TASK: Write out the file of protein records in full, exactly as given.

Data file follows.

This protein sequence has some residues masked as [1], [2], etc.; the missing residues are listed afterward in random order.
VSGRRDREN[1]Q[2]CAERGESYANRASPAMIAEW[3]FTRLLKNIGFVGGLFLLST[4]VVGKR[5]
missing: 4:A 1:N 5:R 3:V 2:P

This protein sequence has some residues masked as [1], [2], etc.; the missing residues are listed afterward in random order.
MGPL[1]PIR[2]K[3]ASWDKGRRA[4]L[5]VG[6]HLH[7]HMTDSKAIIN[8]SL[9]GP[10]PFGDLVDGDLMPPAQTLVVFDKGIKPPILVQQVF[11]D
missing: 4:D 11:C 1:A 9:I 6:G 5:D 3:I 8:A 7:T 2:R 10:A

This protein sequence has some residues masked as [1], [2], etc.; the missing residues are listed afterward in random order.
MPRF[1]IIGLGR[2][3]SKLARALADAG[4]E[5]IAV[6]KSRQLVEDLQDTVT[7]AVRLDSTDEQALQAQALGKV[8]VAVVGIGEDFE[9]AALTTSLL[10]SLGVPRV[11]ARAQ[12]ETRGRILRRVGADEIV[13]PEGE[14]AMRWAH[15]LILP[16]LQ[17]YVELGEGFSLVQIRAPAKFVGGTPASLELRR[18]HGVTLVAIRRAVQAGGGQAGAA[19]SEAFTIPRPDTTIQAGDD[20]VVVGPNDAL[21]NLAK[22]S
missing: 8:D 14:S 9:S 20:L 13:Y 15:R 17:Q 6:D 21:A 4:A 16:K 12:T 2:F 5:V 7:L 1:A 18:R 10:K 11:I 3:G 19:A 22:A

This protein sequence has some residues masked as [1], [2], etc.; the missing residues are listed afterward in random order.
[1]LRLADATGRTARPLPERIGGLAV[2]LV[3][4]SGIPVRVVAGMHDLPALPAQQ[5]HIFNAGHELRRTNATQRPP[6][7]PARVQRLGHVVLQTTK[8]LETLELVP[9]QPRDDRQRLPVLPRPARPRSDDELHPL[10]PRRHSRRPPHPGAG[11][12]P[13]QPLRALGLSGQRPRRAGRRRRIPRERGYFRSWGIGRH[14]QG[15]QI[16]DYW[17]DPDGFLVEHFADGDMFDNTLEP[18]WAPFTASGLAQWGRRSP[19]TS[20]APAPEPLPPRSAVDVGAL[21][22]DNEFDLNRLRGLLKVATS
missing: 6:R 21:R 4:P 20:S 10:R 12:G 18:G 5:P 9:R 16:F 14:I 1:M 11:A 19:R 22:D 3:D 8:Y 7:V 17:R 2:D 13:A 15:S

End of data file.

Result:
This protein sequence has some residues masked as [1], [2], etc.; the missing residues are listed afterward in random order.
VSGRRDREN[1]Q[2]CAERGESYANRASPAMIAEW[3]FTRLLKNIGFVGGLFLLST[4]VVGKR[5]
missing: 4:A 1:N 5:R 3:V 2:P

This protein sequence has some residues masked as [1], [2], etc.; the missing residues are listed afterward in random order.
MGPL[1]PIR[2]K[3]ASWDKGRRA[4]L[5]VG[6]HLH[7]HMTDSKAIIN[8]SL[9]GP[10]PFGDLVDGDLMPPAQTLVVFDKGIKPPILVQQVF[11]D
missing: 4:D 11:C 1:A 9:I 6:G 5:D 3:I 8:A 7:T 2:R 10:A

This protein sequence has some residues masked as [1], [2], etc.; the missing residues are listed afterward in random order.
MPRF[1]IIGLGR[2][3]SKLARALADAG[4]E[5]IAV[6]KSRQLVEDLQDTVT[7]AVRLDSTDEQALQAQALGKV[8]VAVVGIGEDFE[9]AALTTSLL[10]SLGVPRV[11]ARAQ[12]ETRGRILRRVGADEIV[13]PEGE[14]AMRWAH[15]LILP[16]LQ[17]YVELGEGFSLVQIRAPAKFVGGTPASLELRR[18]HGVTLVAIRRAVQAGGGQAGAA[19]SEAFTIPRPDTTIQAGDD[20]VVVGPNDAL[21]NLAK[22]S
missing: 8:D 14:S 9:S 20:L 13:Y 15:R 17:Q 6:D 21:A 4:A 16:K 12:T 2:F 5:V 7:L 1:A 18:R 10:K 11:I 3:G 19:A 22:A

This protein sequence has some residues masked as [1], [2], etc.; the missing residues are listed afterward in random order.
[1]LRLADATGRTARPLPERIGGLAV[2]LV[3][4]SGIPVRVVAGMHDLPALPAQQ[5]HIFNAGHELRRTNATQRPP[6][7]PARVQRLGHVVLQTTK[8]LETLELVP[9]QPRDDRQRLPVLPRPARPRSDDELHPL[10]PRRHSRRPPHPGAG[11][12]P[13]QPLRALGLSGQRPRRAGRRRRIPRERGYFRSWGIGRH[14]QG[15]QI[16]DYW[17]DPDGFLVEHFADGDMFDNTLEP[18]WAPFTASGLAQWGRRSP[19]TS[20]APAPEPLPPRSAVDVGAL[21][22]DNEFDLNRLRGLLKVATS
missing: 6:R 21:R 4:P 20:S 10:R 12:G 18:G 5:P 9:R 16:F 14:I 1:M 11:A 19:R 22:D 3:D 8:Y 7:V 17:R 2:D 13:A 15:S